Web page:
A dif­fer­ent view through a cam­era Pho­tos give in­sight into autis­tic adults

The Washington Times Daily - - Metro -

Brian stud­ied a tree, his face un­mov­ing in con­cen­tra­tion.

He brought a small cam­era to his eye. One press of a but­ton, lush green leaves cap­tured. The cam­era re­turned to his side.

Un­like the other ama­teur pho­tog­ra­phers crowd­ing the Ti­dal Basin on Wed­nes­day, Brian had his back to the bil­lions of cherry blos­soms bloom­ing around him.

“I like bushes, plants, trees and flow­ers, you name it,” said Brian, 25. “There’s a lot of other stuff I like tak­ing pic­tures of.”

He walked on, shoul­ders hunched and hands clasped, his light eyes search­ing for his next sub­ject.

Brian was one of four men who made the trip to the Ti­dal Basin with the Infocus Project, an ini­tia­tive of the Mont­gomery County-based Com­mu­nity Ser­vices for Autis­tic Adults and Chil­dren.

The agency for more than 30 years has served chil­dren and adults liv­ing with autism. The Infocus Project is part of the agency’s sup­port­ive em­ploy­ment pro­gram and be­gan three years ago when sev­eral of the adults “expressed an in­ter­est in the arts,” com­mu­nity ser­vices Ex­ec­u­tive Di­rec­tor Ian Pare­gol said.

And, just as im­por­tant, the pic­tures pro­duced through the project pro­vide in­sight into the peo­ple who took them.

“We can see through their eyes what they find in­ter­est­ing. Pho­tog­ra­phy is one of the only ve­hi­cles that can cap­ture that,” Mr. Pare­gol said. “What we’ve found is we learn as much from them as they learn from us.”

With the help of Craig Par­dini, a mas­ter pho­tog­ra­pher and di­rec­tor of fa­cil­i­ties for the ser­vice agency, the young adults be­gan their lessons sim­ply learn­ing how to hold and op­er­ate the cam­era, then mov­ing on to com­po­si­tion, fram­ing and ma­nip­u­lat­ing color.

“Just be­cause some­one is autis­tic doesn’t mean they don’t have in­ter­ests,” Mr. Pare­gol said.

Though an over­cast sky Wed­nes­day wasn’t ideal, Mr. Par­dini said it was an op­por­tu­nity for a Pho­to­shop les­son.

“I fig­ured it’s a teach­ing ex­pe­ri­ence: How to make the sky . . . a lit­tle more blue,” he said with a laugh.

Judg­ing by the proud smiles and en­thu­si­as­tic shut­ter snaps is­su­ing from the group of men, the less-than-per­fect weather didn’t de­tract from the ex­pe­ri­ence.

The men ranged in age, as well as in­ter­est and abil­ity.

Matt, 31, doesn’t speak, and Jim­mie, 36, speaks only a lit­tle. Both had big smiles on their faces, their eyes lit up and tak­ing in their sur­round­ings.

While Brian is a thought­ful, pa­tient man who en­joys land­scape shots, James, 35, spent much of his morn­ing ham­ming it up for passers-by.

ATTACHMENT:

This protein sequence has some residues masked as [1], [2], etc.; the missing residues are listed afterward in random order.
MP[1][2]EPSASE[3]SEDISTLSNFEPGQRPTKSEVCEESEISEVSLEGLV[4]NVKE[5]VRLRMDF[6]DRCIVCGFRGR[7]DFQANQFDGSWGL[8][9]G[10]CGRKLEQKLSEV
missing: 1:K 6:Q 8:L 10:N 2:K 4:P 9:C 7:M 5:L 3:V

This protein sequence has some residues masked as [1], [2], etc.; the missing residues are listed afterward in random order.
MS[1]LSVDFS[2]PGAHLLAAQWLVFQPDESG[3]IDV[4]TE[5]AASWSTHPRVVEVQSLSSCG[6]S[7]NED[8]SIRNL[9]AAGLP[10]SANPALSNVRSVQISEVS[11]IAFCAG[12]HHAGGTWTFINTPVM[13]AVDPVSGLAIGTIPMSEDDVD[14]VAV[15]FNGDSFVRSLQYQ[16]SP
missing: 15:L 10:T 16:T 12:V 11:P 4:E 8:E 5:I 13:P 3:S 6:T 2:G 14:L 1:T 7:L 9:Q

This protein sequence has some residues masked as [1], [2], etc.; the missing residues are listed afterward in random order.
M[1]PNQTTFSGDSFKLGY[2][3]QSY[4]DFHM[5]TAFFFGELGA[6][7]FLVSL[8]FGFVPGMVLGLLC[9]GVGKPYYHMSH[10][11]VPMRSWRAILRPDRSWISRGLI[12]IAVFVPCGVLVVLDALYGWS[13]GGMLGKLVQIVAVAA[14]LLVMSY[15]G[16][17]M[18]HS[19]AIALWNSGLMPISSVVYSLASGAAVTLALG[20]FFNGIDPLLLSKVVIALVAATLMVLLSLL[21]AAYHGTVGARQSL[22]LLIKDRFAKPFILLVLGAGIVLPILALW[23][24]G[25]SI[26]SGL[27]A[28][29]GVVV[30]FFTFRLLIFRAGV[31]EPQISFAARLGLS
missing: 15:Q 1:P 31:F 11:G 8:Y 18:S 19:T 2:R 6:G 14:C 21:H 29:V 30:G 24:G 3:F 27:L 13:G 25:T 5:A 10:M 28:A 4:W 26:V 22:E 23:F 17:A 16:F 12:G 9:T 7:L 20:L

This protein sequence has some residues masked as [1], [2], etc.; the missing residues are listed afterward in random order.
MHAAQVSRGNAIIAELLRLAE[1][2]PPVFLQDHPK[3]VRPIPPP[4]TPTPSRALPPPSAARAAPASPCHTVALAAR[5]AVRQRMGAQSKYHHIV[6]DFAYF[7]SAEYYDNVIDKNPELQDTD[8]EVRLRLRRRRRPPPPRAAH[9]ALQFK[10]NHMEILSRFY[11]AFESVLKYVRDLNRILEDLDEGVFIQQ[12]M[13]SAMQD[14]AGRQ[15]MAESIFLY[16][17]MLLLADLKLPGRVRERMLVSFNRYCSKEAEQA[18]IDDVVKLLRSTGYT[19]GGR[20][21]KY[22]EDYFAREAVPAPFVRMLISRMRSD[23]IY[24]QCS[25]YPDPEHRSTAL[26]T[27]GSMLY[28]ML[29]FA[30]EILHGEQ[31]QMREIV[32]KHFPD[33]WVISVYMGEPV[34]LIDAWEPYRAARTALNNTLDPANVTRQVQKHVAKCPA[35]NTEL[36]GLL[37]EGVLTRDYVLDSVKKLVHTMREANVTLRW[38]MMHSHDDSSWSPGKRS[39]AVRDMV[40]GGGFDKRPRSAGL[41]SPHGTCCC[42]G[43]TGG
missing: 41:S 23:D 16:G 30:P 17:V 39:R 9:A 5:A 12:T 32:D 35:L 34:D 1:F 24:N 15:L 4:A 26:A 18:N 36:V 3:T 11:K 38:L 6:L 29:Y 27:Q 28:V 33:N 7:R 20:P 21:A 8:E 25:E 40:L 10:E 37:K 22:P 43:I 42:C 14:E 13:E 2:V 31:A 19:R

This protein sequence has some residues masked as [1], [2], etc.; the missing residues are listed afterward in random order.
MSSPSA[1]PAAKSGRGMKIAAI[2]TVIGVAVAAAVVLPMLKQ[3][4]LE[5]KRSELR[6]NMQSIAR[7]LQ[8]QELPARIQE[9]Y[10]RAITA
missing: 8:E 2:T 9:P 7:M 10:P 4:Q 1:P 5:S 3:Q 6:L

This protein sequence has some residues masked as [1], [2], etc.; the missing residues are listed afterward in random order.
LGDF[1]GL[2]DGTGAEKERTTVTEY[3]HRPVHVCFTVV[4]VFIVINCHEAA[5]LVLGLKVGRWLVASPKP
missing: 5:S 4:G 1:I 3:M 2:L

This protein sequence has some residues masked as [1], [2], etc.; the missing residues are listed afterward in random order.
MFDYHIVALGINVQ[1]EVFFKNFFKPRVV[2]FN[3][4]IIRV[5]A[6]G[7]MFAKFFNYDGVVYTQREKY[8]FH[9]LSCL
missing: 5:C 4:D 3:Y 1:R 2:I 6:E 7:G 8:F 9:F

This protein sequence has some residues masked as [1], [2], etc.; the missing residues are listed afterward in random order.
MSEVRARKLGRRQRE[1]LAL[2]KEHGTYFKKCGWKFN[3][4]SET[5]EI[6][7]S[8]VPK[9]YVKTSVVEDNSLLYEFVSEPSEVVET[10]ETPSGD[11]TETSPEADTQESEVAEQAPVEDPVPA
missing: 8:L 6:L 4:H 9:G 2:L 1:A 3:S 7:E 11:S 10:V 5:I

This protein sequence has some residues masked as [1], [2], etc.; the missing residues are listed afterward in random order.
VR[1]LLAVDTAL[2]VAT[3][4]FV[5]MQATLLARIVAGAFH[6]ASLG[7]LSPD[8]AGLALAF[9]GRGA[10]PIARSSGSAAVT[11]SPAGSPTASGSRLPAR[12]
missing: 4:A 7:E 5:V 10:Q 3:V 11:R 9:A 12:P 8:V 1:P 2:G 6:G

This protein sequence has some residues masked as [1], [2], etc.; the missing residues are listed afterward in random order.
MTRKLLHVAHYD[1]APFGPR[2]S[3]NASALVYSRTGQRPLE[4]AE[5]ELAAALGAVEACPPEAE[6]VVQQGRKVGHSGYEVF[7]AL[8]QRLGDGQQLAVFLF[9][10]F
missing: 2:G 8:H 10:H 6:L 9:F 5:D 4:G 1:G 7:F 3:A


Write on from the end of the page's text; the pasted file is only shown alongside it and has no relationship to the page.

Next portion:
“Thank you, mis­ter!” James called out to a man who in­ad­ver­tently walked through one of his shots.

He ut­tered a low “wow” as he craned his neck to watch a pretty woman walk by.

“James, he likes to talk,” said Agy­mang Nkrumah, a job coach with the agen­cy­who works with Brian and James and ac­com­pa­nied the men on their trip. “He makes you happy. Ev­ery­thing James sees he wants to take a picture.”

Mr. Nkrumah said that in the five years he has been work­ing at the agency, he has seen im­prove­ments with the men when they go to work.

James and Brian have part­time jobs at the Ol­ney Theatre and at a lo­cal re­cre­ation cen­ter.

“We try to get in­di­vid­u­als we serve into the com­mu­nity and show to the com­mu­nity that in­di­vid­u­als with autism are part of it,” Mr. Pare­gol said.

The Infocus Project is an­other way to do that.

When the men fin­ish edit­ing their work, they’ll post the pho­to­graphs to an on­line store for pur­chase. The pho­tog­ra­phers print, mount, frame and ship all the or­ders. A $5,000 do­na­tion given in 2010 by the Letaw Fam­ily Foun­da­tion helped cover the cost of edit­ing and print­ing equip­ment.

John Boit, a spokesman for the autism agency, said an ex­hibit fea­tur­ing the men’s work was held last year at a D.C. stu­dio.

A pho­to­graph taken by Matt was used by the high-end travel mag­a­zine CEO Trav­eler with an ar­ti­cle about the cherry blos­soms.

“They needed a pho­to­graph of cherry blos­soms,” Mr. Boit said. “He was cred­ited as a pho­tog­ra­pher. It had noth­ing to do with the fact he’s autis­tic.”

AN­DREW HARNIK/THE WASHINGTON TIMES

Matt (above, left) and James walk around with their cam­eras near the Jef­fer­son Me­mo­rial as they and other autis­tic adults from Mont­gomery County join thou­sands of tourists en­joy­ing the warm weather and pink blos­soms. The blos­soms and the water caught the eye of fel­low Infocus project mem­ber Brian (top).

BRIAN/INFOCUS PROJECT

PHO­TO­GRAPHS BY AN­DREW HARNIK/THE WASHINGTON TIMES

Brian and James (right) edit their pho­to­graphs of the Washington cherry blos­soms with the help of staff

mem­ber Craig Par­dini in the com­puter lab at the Com­mu­nity Ser­vices for Autis­tic Adults and Chil­dren in Mont­gomery Vil­lage last week. Staff mem­ber Rene Gon­za­les (be­low, right) helps Matt take pho­to­graphs

be­fore Matt, too, re­turned to the lab for edit­ing.

JAMES/INFOCUS

James looks for a dif­fer­ent view of the cherry blos­soms, whose petals are spread around him. The 35-year-old en­joyed his time at the Ti­dal Basin by ham­ming it up for passers-by.

BRIAN/INFOCUS PROJECT

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